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Neither a borrower nor a lender be


It’s a sure recipe to lose a friend.

“Come and return my money right away or I am coming to your home. It’s been more than a year, and you go on giving unending excuses,” a middle-aged man in one corner of a street was shouting on the phone. I was passing by, and I could hear him shout louder as the distance between us widened.

I could understand his stress and frustration. Certainly, this call must be after many follow-ups to get his money, maybe several times on certain days. I am sure that like me, you too must have encountered such scenes in public places.

In just the past month, I came across two similar scenes, one while travelling on a bus when a passenger got a call from one of his money lenders. He was smart enough to roll out some creative excuse, not to forget the sugar-coating, and slipped the phone back into his pocket post the talk.

Though borrowing money is a common affair, many misuse the generosity of the lender. If I stand with the borrowers, I could say their circumstances did not allow them to return the sum on the promised time.

When a cunning person asks for money from someone, be it a close friend, colleague or relative, his or her cup of politeness overflows along with many promises that sound so steadfast that it seems they will never be broken. In some cases, the show of politeness and kindness begins days before placing the request. Considering the close bond, one hands over the money.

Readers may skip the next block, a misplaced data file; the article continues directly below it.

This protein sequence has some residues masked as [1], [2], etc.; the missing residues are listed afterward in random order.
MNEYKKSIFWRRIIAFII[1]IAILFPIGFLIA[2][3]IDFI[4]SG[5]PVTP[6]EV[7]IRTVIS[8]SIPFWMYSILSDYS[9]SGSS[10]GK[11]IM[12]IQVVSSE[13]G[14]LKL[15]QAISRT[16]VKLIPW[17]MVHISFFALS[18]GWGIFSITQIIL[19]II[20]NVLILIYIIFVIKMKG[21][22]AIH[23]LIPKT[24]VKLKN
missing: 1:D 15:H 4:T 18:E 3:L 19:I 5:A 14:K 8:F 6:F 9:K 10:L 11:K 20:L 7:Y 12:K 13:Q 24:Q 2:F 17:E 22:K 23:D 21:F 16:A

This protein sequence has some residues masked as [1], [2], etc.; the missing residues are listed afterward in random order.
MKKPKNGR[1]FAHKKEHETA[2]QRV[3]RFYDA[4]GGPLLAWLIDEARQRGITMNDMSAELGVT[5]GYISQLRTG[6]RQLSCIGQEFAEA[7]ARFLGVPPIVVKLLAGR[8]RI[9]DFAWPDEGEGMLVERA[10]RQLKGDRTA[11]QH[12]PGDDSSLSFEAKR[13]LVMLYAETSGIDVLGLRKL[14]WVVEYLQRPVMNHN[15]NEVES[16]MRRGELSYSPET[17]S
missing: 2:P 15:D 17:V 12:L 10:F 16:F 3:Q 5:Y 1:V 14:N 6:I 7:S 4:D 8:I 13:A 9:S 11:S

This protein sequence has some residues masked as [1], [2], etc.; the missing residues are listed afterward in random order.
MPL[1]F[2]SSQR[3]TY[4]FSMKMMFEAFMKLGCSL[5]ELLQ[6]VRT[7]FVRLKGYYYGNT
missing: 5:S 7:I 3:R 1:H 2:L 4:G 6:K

Alas, when the time comes to return the money, a majority postpone, first with sympathetic tones and then with creative excuses, like the passenger on the bus. When postponing becomes a ritual, anger bursts forth from both sides like a volcano. “I am not going to run away with your money …” and such other statements follow. There are also some who prefer switching off their phones or simply running away somewhere. In the process, relationships shatter forever, though with a lesson.

But, on the other hand, there are those who leave no stone unturned to recover their money. I still remember when I was studying in Europe, a friend of mine borrowed nearly 300 Swiss francs promising to return the sum within a week. But almost a year passed, and he kept weaving excuses and then shifted to some other city. I still followed up through emails but it failed to help. Someone told me he was working in a restaurant, and I landed straight there, warning him that I would create a scene if he didn’t return my money. Within seconds, he pulled out three crisp Swiss hundred notes and handed them to me, red-faced.

Coming out, I felt victorious and was filled with joy despite losing his friendship forever. Neither was I interested in befriending him again. Later, I learned he had borrowed from many and never repaid, which is why when I saw him recently after decades at an airport, I preferred to change my path.

“Lend your money and lose your friend.” Of course, there are reasons for it!

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Printable version | Dec 12, 2019 1:16:02 AM |

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